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In addition to the local news, WXPR Public Radio also likes to find stories that are outside the general news cycle... Listen below to stories about history, people, culture, art, and the environment in the Northwoods that go a little deeper than a traditional news story allows us to do. Here are all of the series we include in this podcast: Curious North, We Live Up Here, A Northwoods Moment in History, Field Notes, and Wildlife Matters.These features are also available as a podcast by searching "WXPR Local Features" wherever you get your podcasts.

Gangster Paranoia in Merrill, 1931

Holy Cross Hospital in Merrill, built in 1926

The Northwoods had quite the reputation as a “gangster haven” back in the Prohibition era of the 1920’s and early 1930’s.

Gary Entz tells us about one particular incident that took place in Eagle River back in 1931 for this week’s A Northwoods Moment in History.

During the Prohibition era of the 1920s and early 1930s, the Northwoods saw plenty of infamous gangsters pass through the region.  Al Capone, Baby Face Nelson, and John Dillinger are just a few of recognizable underworld personalities that came to the region either for relaxation or for a convenient hideaway.  In fact, the Northwoods got such a reputation as a haven for gangsters that even seasoned residents started seeing every suspicious-looking visitor as a potential gangster.

In early August 1931 a fancily dressed man accompanied by an attractive woman and a chow dog pulled into Eagle River in an ivory-colored Auburn automobile.  This was not an everyday sight in Eagle River, so suspicious residents notified the Chicago police.  As it turns out, the man was Robert Kerney, who was wanted in Chicago for a series of robberies.  He was arrested and turned over to Chicago authorities.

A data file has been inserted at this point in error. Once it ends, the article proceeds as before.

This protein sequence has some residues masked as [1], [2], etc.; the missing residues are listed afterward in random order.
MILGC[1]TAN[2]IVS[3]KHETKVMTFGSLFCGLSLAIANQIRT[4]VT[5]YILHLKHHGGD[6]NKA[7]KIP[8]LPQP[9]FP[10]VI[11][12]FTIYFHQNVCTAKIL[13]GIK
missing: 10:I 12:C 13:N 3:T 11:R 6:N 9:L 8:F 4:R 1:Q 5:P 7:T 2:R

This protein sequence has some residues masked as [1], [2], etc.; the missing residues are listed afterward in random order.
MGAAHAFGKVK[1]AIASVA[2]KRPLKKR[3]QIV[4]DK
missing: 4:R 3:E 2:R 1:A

Reports such as the one out of Eagle River put people on edge, and on Thursday August 13 the residents of Merrill thought a gangster had stumbled into their midst.  At 2:30 a.m., a young man who looked like a gangster walked slowly up to the front desk of Merrill’s Holy Cross Hospital.  He was bleeding from three gashes across his scalp.  One ran from his forehead down to his neck, another was a deep crosswise cut across the skull, and the third was a wide gash that laid open the right side of his scalp.  The man looked as if he had been in a knife fight.  As his wounds were treated, the doctor asked for his name and an explanation of what happened.  The only response the man would give was a curt “none of your business!  You see what there is to do and you’ll get paid for it.  That’s enough!”

As the doctor removed the man’s blood-soaked clothing, he discovered a money belt.  When he touched it the young man snapped to “leave it alone.”  Forty-three stiches later, the doctor stepped out to see how the man had gotten to the hospital.  All he saw was a trail of blood to the parking area.  Someone had driven the man up, dumped him, and taken off again.  The situation was suspicious enough to call in Deputy Sheriff George LaCourt.  LaCourt discovered that the young man was not a gangster, or at least not of the Chicago gangland variety.  The young man was from Iowa.  He and five of his friends had boosted a car the night before and were out on a cross-country joyride.  On the highway between Wausau and Merrill they ran the car into the ditch and the young man went through the windshield.  They pushed the car out of the ditch, drove into Merrill, dumped their injured friend, and drove off so as not to be busted themselves.

The sheriff let the man go.  He paid his bills, called for a ride, and disappeared into anonymity.

This story was written by Gary Entz and produced for radio by Mackenzie Martin. Some music for this commentary came Podington Bear. The above photo is used with permission from the Wisconsin Historical Society and can be found on their website here.

In addition to being a historian and educator, Gary R. Entz serves on WXPR's Board of Directors and writes WXPR's A Northwoods Moment in History which is heard Wednesdays on WXPR's Morning Edition and All Things Considered.
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